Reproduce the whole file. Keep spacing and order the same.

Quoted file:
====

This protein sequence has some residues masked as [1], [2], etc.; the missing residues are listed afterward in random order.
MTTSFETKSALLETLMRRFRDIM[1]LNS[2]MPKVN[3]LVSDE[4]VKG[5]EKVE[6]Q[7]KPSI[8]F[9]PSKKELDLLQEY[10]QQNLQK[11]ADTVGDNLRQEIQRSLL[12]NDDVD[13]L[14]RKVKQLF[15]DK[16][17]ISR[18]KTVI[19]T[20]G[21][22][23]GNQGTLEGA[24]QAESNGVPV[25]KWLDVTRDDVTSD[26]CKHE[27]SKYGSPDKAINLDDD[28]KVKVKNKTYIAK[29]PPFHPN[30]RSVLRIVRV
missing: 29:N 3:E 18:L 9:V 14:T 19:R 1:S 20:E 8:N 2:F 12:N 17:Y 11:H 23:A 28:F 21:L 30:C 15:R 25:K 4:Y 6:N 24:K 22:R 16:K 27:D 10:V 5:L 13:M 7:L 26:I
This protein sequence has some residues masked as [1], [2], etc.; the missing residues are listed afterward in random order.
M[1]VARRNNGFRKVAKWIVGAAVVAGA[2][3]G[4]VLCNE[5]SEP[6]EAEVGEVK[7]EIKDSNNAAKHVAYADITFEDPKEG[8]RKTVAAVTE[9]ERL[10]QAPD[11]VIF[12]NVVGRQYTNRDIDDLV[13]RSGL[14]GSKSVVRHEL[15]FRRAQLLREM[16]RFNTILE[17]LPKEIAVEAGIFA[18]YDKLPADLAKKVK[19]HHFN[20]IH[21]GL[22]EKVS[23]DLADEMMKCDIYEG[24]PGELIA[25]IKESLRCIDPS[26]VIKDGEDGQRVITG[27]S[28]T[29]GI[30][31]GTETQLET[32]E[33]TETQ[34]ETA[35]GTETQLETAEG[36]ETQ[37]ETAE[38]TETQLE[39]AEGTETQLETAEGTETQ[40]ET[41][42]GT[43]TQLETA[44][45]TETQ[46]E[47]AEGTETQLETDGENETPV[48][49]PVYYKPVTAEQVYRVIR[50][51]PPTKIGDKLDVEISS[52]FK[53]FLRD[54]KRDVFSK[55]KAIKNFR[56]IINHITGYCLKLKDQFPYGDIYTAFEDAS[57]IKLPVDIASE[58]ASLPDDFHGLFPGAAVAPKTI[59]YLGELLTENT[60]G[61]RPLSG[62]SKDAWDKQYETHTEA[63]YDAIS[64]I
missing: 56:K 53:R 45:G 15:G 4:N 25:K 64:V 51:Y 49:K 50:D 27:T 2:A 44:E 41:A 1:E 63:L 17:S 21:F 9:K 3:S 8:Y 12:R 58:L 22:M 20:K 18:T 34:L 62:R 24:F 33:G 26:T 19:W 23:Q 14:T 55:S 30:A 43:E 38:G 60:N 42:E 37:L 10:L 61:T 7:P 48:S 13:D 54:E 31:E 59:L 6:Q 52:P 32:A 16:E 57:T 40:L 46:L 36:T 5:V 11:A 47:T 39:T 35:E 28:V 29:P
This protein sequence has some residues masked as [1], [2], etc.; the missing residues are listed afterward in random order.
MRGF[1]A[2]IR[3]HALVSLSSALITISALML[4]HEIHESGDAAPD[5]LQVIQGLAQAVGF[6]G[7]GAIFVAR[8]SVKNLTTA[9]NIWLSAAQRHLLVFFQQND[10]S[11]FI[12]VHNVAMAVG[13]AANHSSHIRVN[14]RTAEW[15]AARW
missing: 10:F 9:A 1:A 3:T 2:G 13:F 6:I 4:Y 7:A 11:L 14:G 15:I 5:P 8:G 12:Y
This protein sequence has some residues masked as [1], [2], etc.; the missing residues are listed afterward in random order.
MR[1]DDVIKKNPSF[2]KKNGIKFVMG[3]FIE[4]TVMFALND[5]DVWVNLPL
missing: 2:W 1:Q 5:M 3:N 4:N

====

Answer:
This protein sequence has some residues masked as [1], [2], etc.; the missing residues are listed afterward in random order.
MTTSFETKSALLETLMRRFRDIM[1]LNS[2]MPKVN[3]LVSDE[4]VKG[5]EKVE[6]Q[7]KPSI[8]F[9]PSKKELDLLQEY[10]QQNLQK[11]ADTVGDNLRQEIQRSLL[12]NDDVD[13]L[14]RKVKQLF[15]DK[16][17]ISR[18]KTVI[19]T[20]G[21][22][23]GNQGTLEGA[24]QAESNGVPV[25]KWLDVTRDDVTSD[26]CKHE[27]SKYGSPDKAINLDDD[28]KVKVKNKTYIAK[29]PPFHPN[30]RSVLRIVRV
missing: 29:N 3:E 18:L 9:V 14:T 19:R 1:S 20:E 8:N 2:F 12:N 17:Y 11:H 23:A 28:F 21:L 30:C 15:R 25:K 4:Y 6:N 24:K 22:R 16:K 27:D 10:V 5:L 13:M 7:L 26:I
This protein sequence has some residues masked as [1], [2], etc.; the missing residues are listed afterward in random order.
M[1]VARRNNGFRKVAKWIVGAAVVAGA[2][3]G[4]VLCNE[5]SEP[6]EAEVGEVK[7]EIKDSNNAAKHVAYADITFEDPKEG[8]RKTVAAVTE[9]ERL[10]QAPD[11]VIF[12]NVVGRQYTNRDIDDLV[13]RSGL[14]GSKSVVRHEL[15]FRRAQLLREM[16]RFNTILE[17]LPKEIAVEAGIFA[18]YDKLPADLAKKVK[19]HHFN[20]IH[21]GL[22]EKVS[23]DLADEMMKCDIYEG[24]PGELIA[25]IKESLRCIDPS[26]VIKDGEDGQRVITG[27]S[28]T[29]GI[30][31]GTETQLET[32]E[33]TETQ[34]ETA[35]GTETQLETAEG[36]ETQ[37]ETAE[38]TETQLE[39]AEGTETQLETAEGTETQ[40]ET[41][42]GT[43]TQLETA[44][45]TETQ[46]E[47]AEGTETQLETDGENETPV[48][49]PVYYKPVTAEQVYRVIR[50][51]PPTKIGDKLDVEISS[52]FK[53]FLRD[54]KRDVFSK[55]KAIKNFR[56]IINHITGYCLKLKDQFPYGDIYTAFEDAS[57]IKLPVDIASE[58]ASLPDDFHGLFPGAAVAPKTI[59]YLGELLTENT[60]G[61]RPLSG[62]SKDAWDKQYETHTEA[63]YDAIS[64]I
missing: 56:K 53:R 45:G 15:G 4:N 25:K 64:V 51:Y 49:K 50:D 27:T 2:A 44:E 41:A 1:E 63:L 17:S 21:F 9:K 3:S 8:Y 12:R 58:L 22:M 20:K 18:T 34:L 62:R 24:F 33:G 26:T 19:W 23:Q 14:T 55:S 30:A 43:E 38:G 60:N 42:E 37:L 10:L 61:T 7:P 48:S 13:D 54:E 31:E 59:L 6:Q 52:P 32:A 16:E 57:T 40:L 46:L 36:T 5:V 11:A 47:T 39:T 35:E 28:V 29:P
This protein sequence has some residues masked as [1], [2], etc.; the missing residues are listed afterward in random order.
MRGF[1]A[2]IR[3]HALVSLSSALITISALML[4]HEIHESGDAAPD[5]LQVIQGLAQAVGF[6]G[7]GAIFVAR[8]SVKNLTTA[9]NIWLSAAQRHLLVFFQQND[10]S[11]FI[12]VHNVAMAVG[13]AANHSSHIRVN[14]RTAEW[15]AARW
missing: 10:F 9:A 1:A 3:T 2:G 13:F 6:I 4:Y 7:A 11:L 14:G 15:I 5:P 8:G 12:Y
This protein sequence has some residues masked as [1], [2], etc.; the missing residues are listed afterward in random order.
MR[1]DDVIKKNPSF[2]KKNGIKFVMG[3]FIE[4]TVMFALND[5]DVWVNLPL
missing: 2:W 1:Q 5:M 3:N 4:N